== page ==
National Park Service researchers recently discovered a litter of four mountain lion kittens in the Simi Hills, a small area of habitat wedged between the larger Santa Monica and Santa Susana mountain ranges. All four kittens are females and are now known as P-66, P-67, P-68, and P-69.
The mother is P-62, who researchers have been tracking since January. Biologists visited the den site while she was away on June 11, finding it after several previous attempts failed because radio telemetry inaccurately reported her location. This is the first kitten den researchers have documented in the Simi Hills, between the 101 and 118 Freeways. The kittens were found on the 2,668-acre Santa Susana Field Laboratory site, with cooperation provided by the Boeing Corporation to access the closed area.
“This is the first litter we have marked at the den in the Simi Hills, which happens to be a critical habitat linkage between the Santa Monica Mountains and larger natural areas to the north,” said Jeff Sikich, biologist for Santa Monica Mountains National Recreation Area. “We are very interested to learn about how they will navigate the fragmented landscape and whether they will remain in the Simi Hills or eventually cross one or more freeways to the north or south.”
The National Park Service, along with many other local partners, has been working for decades to preserve and increase connectivity for wildlife between the Santa Monica Mountains and other larger natural areas to the north. As the Simi Hills are immediately north of the 101 Freeway, any animals moving north-south into or out of the Santa Monica Mountains must pass through this area. Except for P-62, the mother of the kittens, every mountain lion biologists have tracked in the Simi Hills (eight so far) has crossed either the 101 or 118 or both, providing valuable information about wildlife connectivity.
Sikich suspected P-62 had given birth after seeing a series of localized GPS locations from her radio collar, indicating that she may be denning. Even with the GPS information, however, determining the location of the den is challenging because the mothers choose locations that are difficult to find.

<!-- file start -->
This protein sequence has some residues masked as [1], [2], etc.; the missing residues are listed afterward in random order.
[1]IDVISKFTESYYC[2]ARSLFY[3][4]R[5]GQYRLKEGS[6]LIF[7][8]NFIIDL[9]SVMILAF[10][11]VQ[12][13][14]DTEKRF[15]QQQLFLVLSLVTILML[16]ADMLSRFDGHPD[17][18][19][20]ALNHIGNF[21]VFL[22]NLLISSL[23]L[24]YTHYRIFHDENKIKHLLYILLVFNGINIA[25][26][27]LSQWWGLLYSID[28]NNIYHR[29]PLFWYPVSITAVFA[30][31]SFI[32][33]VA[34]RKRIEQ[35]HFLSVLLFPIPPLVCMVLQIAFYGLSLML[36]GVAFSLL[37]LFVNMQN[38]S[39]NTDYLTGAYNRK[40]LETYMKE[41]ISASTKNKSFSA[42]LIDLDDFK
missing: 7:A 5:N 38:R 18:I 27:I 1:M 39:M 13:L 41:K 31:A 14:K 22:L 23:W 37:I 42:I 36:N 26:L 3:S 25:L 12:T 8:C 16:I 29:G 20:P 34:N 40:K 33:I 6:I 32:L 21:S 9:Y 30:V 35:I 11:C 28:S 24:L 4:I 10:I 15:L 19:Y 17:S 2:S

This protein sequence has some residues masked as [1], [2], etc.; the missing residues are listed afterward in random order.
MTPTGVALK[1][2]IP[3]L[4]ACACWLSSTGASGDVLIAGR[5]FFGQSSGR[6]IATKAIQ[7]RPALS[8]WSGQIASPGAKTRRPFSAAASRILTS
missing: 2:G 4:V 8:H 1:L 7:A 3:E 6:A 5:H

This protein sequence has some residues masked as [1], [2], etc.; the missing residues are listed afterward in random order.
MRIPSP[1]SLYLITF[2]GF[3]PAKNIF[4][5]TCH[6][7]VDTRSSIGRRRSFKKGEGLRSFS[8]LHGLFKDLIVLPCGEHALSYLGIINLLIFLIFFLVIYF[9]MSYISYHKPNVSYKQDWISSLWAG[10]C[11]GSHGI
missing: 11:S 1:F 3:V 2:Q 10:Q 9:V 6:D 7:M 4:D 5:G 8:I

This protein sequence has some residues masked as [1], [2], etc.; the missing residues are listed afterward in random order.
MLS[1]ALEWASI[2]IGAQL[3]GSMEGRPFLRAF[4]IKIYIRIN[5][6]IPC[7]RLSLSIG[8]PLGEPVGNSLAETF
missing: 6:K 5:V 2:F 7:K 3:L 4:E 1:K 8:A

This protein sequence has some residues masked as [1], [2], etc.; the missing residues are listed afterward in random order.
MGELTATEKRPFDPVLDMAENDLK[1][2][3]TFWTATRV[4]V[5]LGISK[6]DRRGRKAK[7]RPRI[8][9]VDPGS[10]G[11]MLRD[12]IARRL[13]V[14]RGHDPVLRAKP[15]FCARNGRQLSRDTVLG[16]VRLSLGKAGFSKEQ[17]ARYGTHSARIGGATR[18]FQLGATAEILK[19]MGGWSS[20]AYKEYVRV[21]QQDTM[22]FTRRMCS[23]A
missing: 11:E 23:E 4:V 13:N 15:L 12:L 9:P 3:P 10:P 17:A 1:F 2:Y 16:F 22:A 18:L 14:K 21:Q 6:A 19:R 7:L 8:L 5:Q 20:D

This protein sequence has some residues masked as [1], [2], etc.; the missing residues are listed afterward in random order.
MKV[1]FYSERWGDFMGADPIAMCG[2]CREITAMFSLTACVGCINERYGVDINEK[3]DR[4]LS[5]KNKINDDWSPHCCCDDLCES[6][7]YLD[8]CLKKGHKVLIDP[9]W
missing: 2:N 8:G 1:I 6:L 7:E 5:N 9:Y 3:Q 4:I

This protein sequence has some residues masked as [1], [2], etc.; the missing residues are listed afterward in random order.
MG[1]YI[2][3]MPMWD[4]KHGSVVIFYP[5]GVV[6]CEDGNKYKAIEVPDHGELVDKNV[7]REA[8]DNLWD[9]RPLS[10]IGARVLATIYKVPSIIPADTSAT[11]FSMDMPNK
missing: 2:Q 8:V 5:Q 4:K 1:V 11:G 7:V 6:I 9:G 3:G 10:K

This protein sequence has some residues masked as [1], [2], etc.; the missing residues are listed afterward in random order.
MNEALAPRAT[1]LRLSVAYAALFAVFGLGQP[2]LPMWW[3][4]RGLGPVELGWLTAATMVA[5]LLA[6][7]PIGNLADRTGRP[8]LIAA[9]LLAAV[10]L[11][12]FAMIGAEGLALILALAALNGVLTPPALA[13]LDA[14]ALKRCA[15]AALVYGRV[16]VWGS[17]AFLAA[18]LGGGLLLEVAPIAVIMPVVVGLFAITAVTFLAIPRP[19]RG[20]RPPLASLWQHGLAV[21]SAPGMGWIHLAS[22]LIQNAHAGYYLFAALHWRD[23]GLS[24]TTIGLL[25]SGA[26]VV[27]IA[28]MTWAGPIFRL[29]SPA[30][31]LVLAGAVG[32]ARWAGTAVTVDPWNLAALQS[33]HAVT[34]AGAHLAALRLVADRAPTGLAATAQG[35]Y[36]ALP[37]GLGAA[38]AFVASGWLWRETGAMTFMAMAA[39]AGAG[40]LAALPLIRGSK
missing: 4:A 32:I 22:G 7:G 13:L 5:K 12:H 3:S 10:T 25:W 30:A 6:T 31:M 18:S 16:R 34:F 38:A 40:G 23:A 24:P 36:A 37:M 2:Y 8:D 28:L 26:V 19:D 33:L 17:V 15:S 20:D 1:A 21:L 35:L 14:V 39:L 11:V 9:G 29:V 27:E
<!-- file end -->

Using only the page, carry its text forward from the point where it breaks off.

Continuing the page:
National Park Service biologists took tissue samples, conducted a general health check, and marked the kittens with ear tags. The blue-eyed, spotted kittens weighed between four and five pounds and were around four and a half weeks of age.
The National Park Service has been studying mountain lions in and around the Santa Monica Mountains since 2002 to determine how they survive in an increasingly fragmented and urbanized environment.
The California Department of Fish and Wildlife is responsible for overseeing the management and conservation of mountain lions in the state.
Santa Monica Mountains National Recreation Area (SMMNRA) is the largest urban national park in the country, encompassing more than 150,000 acres of mountains and coastline in Ventura and Los Angeles counties. A unit of the National Park Service, it comprises a seamless network of local, state, and federal parks interwoven with private lands and communities. As one of only five Mediterranean ecosystems in the world, SMMNRA preserves the rich biological diversity of more than 450 animal species and 26 distinct plant communities.